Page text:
Thanks to EVERYONE who responded. Super helpful info!!!! Nice to be on a forum that helps rather than flames. Now I have a much better idea of where to start on my vacuum chamber project.

I am going to initially try to make one with a 12 volt vacuum pump from a car cruise control system so that it could be used on the DZ with a small 12 volt battery. Not yet certain if those kind of pumps will pull enough vacuum but if not I'll find one that does. The nice thing about the cruise pumps is that they are so cheap used and very small.

Mark


377  (F 666)

Feb 6, 2008, 1:01 PM
Post #7 of 19 (923 views)
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Re: [councilman24] Has anyone built their own altimeter chamber? [In reply to] Can't Post

That eBay food storage thing with the internal vacuum pump looks pretty interesting. If it can truly pull 160 mb vacuum that is more than enough to test skydiving altimeters. I guess all I would need to add is a manual switch for the pump and a bleed valve to meter a descent. I think I'll try this before re-inventing the wheel. Thanks for the info!


(This post was edited by 377 on Feb 6, 2008, 1:16 PM)


councilman24  (D 8631)

Feb 6, 2008, 7:08 PM
Post #8 of 19 (868 views)
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Re: [377] Has anyone built their own altimeter chamber? [In reply to] Can't Post

I don't have a clue if it will work. Just saw them for the first time a week or two ago.

Hand vacuum pumps for testing car vacuum systems work. Can be had with or without gauge. No batteries needed.Wink

But in reality in 30 years I don't think I've ever seen one at a DZ, other that Alti booth at WFFC. If in doubt get someone else to wear it or wear a spare to compare.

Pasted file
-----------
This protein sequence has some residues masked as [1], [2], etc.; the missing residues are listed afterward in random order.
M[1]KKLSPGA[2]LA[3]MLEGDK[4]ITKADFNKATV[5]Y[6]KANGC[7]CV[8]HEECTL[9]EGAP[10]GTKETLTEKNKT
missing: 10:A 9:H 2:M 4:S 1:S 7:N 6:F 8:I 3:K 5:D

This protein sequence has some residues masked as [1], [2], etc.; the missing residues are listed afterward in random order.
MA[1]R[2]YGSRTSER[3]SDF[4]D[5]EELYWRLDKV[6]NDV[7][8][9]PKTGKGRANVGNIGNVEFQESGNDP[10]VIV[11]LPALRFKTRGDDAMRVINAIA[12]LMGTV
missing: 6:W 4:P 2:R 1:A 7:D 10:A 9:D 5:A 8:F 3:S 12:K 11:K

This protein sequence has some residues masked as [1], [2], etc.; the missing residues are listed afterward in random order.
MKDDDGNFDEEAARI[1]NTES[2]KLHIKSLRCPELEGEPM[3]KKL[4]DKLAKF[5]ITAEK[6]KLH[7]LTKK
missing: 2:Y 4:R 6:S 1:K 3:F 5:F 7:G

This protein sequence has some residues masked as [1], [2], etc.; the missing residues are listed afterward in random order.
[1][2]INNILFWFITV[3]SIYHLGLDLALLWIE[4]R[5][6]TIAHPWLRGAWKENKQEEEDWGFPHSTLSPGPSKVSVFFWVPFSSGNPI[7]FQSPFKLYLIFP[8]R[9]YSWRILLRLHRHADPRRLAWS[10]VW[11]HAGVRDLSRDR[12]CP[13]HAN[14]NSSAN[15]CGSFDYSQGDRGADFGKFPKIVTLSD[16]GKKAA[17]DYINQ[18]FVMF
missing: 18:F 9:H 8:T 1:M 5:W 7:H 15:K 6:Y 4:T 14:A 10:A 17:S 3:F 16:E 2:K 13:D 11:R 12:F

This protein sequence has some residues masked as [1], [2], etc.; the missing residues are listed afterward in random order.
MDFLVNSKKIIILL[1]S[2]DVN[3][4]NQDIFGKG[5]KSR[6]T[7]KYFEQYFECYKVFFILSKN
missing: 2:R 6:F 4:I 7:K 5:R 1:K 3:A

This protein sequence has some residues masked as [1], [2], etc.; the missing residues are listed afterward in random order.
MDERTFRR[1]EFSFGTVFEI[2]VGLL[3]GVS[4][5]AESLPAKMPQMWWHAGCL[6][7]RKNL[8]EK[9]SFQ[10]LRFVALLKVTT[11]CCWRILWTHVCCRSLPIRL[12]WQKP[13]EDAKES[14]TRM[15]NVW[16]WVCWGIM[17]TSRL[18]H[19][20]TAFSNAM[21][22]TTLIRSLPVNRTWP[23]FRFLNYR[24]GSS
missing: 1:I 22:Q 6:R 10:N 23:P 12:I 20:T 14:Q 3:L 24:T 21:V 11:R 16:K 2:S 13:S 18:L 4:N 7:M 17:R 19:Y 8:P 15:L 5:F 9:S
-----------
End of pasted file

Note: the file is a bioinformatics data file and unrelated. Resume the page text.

Really no need at the DZ. But it's fun to have something to tinker with.Tongue

Rigger have them to test function test FXC 12000 AAD's.


heavydude  (A 53326)

Feb 6, 2008, 7:47 PM
Post #9 of 19 (856 views)
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Re: [377] Has anyone built their own altimeter chamber? [In reply to] Can't Post

We have built a number of these at work; primarily for degassing polyurethanes when casting prototype parts. Some ideas:

We made one w/ large cast AL pot, sealed top w/ Oring and 1 inch plexiglass top. Used this as temp until we did following.
Made another w/ 1 gallon paint pot, Harbor Frieght is cheapest.
Made another w/ 5 gallon paint -pot, these are expensive.
All were powered w/ standard lab type vac. pump.


heavydude  (A 53326)

Feb 6, 2008, 8:03 PM
Post #10 of 19 (852 views)
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Re: [377] Has anyone built their own altimeter chamber? [In reply to] Can't Post

By the way on pumps you can try modifying a 12 V or 120 VAC type pump by connecting it as a vac. instead of compressor. (some compressors have 1/8 NPT, 1/4 NPT inlet ports, sometimes plumbed w/ mufflers)